News ID: 275601
Published: 1138 GMT October 17, 2020

Brooklyn Museum waives tradition to auction its treasures

Brooklyn Museum waives tradition to auction its treasures

The venerable Brooklyn Museum in New York City for decades struggled with a structural deficit, as well as a relatively small endowment and staff to take care of its 150,000-object art collection.

Then came the global pandemic, forcing the 197-year-old institution to shut its doors for months along with the rest of the US’ museums. Furloughs followed as revenue plunged, Bloomberg reported.

This month, the museum began selling artworks from its collection to help make ends meet. On Thursday, Lucas Cranach’s “Lucretia” fetched $5.1 million at Christie’s, almost triple the high estimate for the 16th century oil painting and leading a group of 10 works that totaled $6.6 million.

More are hitting the auction block this month. Sotheby’s said it will offer multiple works from the museum, starting with Impressionist and modern art on Oct. 28. The sales, which include pieces by Claude Monet and Henri Matisse, are part of a plan to create a $40-million fund to oversee the collection, including staff salaries.

“It’s one of the most important functions of a museum,” director Anne Pasternak said. “COVID just made clear the importance of having collection-care funds, so that when there are economic downturns, we shouldn’t lose conservation and collection-management staff.”

Museums historically were allowed to sell art only to buy more art, not to keep the lights on or pay conservators. But in the wake of the pandemic, the Association of Art Museum Directors announced in April that for the next two years works could be sold and the proceeds used for “direct care,” with each institution defining what that means.


‘Fundamental change’


“It’s a fundamental change” said Adrian Ellis, founder of AEA Consulting, which does strategy and planning for the cultural and creative industries. “It’s putting the artworks back on the balance sheet.”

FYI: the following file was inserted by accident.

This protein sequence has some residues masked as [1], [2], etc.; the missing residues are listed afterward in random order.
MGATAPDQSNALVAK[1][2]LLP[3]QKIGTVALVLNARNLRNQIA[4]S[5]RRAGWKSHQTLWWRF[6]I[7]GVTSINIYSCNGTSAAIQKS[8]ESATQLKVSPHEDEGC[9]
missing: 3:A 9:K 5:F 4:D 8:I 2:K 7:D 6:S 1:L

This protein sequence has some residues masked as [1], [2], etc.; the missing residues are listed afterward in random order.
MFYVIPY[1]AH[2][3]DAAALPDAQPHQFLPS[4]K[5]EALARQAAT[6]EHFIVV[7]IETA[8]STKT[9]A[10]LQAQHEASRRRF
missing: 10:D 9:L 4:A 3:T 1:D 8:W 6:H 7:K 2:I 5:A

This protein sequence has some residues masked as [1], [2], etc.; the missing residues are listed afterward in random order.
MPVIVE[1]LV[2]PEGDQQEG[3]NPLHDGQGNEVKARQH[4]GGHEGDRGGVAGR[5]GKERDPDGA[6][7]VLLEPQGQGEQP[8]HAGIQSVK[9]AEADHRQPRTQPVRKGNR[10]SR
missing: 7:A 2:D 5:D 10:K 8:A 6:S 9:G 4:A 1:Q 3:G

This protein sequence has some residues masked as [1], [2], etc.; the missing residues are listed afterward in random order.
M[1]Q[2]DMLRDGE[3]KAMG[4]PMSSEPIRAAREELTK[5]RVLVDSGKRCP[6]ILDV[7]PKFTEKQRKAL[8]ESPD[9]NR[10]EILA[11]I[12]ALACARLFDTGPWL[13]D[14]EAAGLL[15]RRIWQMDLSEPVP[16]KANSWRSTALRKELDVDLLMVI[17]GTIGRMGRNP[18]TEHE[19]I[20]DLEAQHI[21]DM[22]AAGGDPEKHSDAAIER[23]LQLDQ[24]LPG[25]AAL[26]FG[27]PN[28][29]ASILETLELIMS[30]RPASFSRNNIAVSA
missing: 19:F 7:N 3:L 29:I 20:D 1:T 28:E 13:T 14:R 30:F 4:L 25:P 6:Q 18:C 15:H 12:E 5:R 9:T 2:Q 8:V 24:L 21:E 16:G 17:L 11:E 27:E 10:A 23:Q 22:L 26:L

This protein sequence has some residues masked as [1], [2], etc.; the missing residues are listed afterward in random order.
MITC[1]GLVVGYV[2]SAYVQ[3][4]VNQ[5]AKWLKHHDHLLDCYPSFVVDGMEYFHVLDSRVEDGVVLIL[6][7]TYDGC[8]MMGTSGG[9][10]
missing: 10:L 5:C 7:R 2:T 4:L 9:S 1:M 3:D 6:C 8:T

Brooklyn Museum is among several institutions taking advantage of looser regulations. Everson Museum of Art in Syracuse, New York, sold its sole Jackson Pollock painting for $13 million last week at Christie’s. The Baltimore Museum of Art will try to raise $65 million from the sale of three paintings at Sotheby’s, while the Palm Springs Museum of Art will offer its Helen Frankenthaler painting through the auction house.

The new batch from Brooklyn includes Monet’s landscape “Les Iles a Port-Villez,” estimated at $2.5 million to $3.5 million, and Jean Dubuffet’s “Le Messager,” which has a similar estimate.

The works selected for sale were voted on by curators, executives and board members and were donated as unrestricted gifts, Pasternak said. “People gave us art without restrictions because they wanted to support our institution,” she said.

Still, some museum sales face challenges. Petitioners have asked New York officials to block the Everson’s Pollock sale, claiming the work’s deaccession violates state regulations. A group of former trustees and curators at the Baltimore Museum of Art have requested that Maryland authorities stop the Sotheby’s sale of paintings by Andy Warhol, Clyfford Still and Brice Marden.

The Brooklyn Museum isn’t selling “anything that could be considered a crown jewel of our collection,” Pasternak said.

“I hope that institutions that need to take care of their collections will do everything they could do before deaccessioning,” she said. “As long as we are sticking to the very careful guidelines, we are in good shape.”


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